Past winners

Landon Bone Baker for Harvest Commons: 1st Place Driehaus Award for Architectural Excellence

For creating a welcoming new presence in the neighborhood that supports growth in the rapidly changing community and preserves a legendary Chicago landmark, Landon Bone Baker is the 2014 winner of the First Place Richard H. Driehaus Award for Architectural Excellence in Community Design, for Harvest Commons.

Opened in 1930 as the Union Park Hotel, this six-story, terracotta-and-brick building on Chicago’s Near West Side is a Chicago landmark and classic example of Art Deco architecture. Still, in recent years the building fell on hard times. The structure wore signs of its several transformations: first, an “apartment hotel” and later as the Viceroy Hotel, one of the city’s many SROs, which advertised a cheap place to sleep.

The Viceroy Hotel has been born again as Harvest Commons Apartments, an affordable housing development and supportive services project designed by Landon Bone Baker Architects that seeks to contribute to the on-going rejuvenation of the Near West Side.

Working with Heartland Housing to save the neighborhood icon, Landon Bone Baker took pains to preserve the historic structure. The team undertook a major restoration of the lobby, uncovering long-buried motifs of flowers and ears of corn. The architects looked to decades-old documents, plans and photographs to maintain the building’s historic integrity as they renovated the front stairway, barrel vaults and exterior façade. The preserved plasterwork in the ground-floor communal space and the restored luster of the earth-toned terrazzo floors in the lobby speak to the building’s history.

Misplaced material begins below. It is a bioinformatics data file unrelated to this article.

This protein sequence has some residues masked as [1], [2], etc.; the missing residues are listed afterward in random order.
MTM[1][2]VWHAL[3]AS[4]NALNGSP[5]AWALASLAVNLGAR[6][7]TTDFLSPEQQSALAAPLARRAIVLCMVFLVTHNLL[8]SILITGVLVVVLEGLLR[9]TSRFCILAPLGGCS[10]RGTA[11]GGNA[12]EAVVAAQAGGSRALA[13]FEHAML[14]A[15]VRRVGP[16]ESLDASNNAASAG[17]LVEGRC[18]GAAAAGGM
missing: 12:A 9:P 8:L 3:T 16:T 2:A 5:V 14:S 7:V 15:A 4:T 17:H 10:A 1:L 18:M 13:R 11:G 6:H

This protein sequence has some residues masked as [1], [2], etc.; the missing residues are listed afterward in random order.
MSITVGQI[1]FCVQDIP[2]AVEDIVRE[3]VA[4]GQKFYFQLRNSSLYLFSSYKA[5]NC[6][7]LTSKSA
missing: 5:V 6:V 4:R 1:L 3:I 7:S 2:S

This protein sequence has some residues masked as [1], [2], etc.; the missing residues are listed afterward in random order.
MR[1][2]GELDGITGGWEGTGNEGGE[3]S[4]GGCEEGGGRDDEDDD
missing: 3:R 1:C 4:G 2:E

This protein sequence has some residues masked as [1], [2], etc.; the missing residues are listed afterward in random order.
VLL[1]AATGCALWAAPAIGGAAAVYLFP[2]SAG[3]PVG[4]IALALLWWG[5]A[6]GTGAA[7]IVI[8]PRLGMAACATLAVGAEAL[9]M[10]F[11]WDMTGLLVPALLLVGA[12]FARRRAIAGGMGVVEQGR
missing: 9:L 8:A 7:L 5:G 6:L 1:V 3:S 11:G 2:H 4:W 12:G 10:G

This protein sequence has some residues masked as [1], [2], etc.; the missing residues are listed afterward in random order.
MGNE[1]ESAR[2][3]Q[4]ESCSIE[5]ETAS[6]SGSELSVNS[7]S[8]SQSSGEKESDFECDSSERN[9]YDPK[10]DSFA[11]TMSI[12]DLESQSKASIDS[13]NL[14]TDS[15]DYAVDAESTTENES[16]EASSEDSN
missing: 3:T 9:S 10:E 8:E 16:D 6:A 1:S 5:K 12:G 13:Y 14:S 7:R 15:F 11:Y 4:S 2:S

In coordination with Heartland’s vision, Landon Bone Baker reconfigured residential floors to reduce the number of units from 150 to 89 studio apartments. Harvest Commons is a safe, supportive and healthy living environment for near-homeless individuals and women recently released from prison.

The hotel has been restored to be much more than an apartment building. The long-vacant ground floor is now a social enterprise café and teaching kitchen in which residents take classes about nutrition and food preparation. Outside, a garden provides therapeutic opportunities for residents, as well as a way of engaging closely in sustainable urban agriculture.

The Richard H. Driehaus Foundation Award for Architectural Excellence in Community Design was created, in conjunction with the Chicago Neighborhood Development Awards, to encourage development that respects and strengthens the city’s unmatched architectural heritage – especially in neighborhoods confronting economic and social challenge. Each year, the Award recognizes three developments that are making a significant contribution to the social, visual and cultural life of their neighborhoods through quality of design.

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